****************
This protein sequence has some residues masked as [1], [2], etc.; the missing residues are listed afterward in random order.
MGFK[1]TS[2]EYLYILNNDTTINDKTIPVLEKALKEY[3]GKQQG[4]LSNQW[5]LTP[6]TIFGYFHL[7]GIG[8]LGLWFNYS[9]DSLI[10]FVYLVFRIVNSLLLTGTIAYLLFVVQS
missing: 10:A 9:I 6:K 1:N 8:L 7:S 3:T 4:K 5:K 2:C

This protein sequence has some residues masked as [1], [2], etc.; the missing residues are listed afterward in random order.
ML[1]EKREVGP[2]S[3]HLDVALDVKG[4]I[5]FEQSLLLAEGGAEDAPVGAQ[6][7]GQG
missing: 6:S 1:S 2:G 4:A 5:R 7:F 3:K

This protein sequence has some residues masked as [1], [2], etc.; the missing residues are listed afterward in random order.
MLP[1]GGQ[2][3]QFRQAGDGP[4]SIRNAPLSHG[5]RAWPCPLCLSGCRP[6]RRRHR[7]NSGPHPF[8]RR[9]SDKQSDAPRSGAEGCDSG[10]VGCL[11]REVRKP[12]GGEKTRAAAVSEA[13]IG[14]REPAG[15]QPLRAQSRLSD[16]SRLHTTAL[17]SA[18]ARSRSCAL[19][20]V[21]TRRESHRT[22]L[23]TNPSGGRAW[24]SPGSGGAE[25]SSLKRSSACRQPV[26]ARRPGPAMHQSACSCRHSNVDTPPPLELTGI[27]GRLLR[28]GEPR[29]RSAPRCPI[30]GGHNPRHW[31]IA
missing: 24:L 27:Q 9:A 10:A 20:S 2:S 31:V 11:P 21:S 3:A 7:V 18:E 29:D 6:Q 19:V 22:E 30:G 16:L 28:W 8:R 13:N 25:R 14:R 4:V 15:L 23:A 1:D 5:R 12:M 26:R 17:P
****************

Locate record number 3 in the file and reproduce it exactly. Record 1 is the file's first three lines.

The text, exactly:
This protein sequence has some residues masked as [1], [2], etc.; the missing residues are listed afterward in random order.
MLP[1]GGQ[2][3]QFRQAGDGP[4]SIRNAPLSHG[5]RAWPCPLCLSGCRP[6]RRRHR[7]NSGPHPF[8]RR[9]SDKQSDAPRSGAEGCDSG[10]VGCL[11]REVRKP[12]GGEKTRAAAVSEA[13]IG[14]REPAG[15]QPLRAQSRLSD[16]SRLHTTAL[17]SA[18]ARSRSCAL[19][20]V[21]TRRESHRT[22]L[23]TNPSGGRAW[24]SPGSGGAE[25]SSLKRSSACRQPV[26]ARRPGPAMHQSACSCRHSNVDTPPPLELTGI[27]GRLLR[28]GEPR[29]RSAPRCPI[30]GGHNPRHW[31]IA
missing: 24:L 27:Q 9:A 10:A 20:S 2:S 31:V 11:P 21:S 3:A 7:V 18:E 29:D 6:Q 19:V 22:E 30:G 16:L 28:W 8:R 13:N 25:R 14:R 4:V 15:L 23:A 1:D 5:R 12:M 26:R 17:P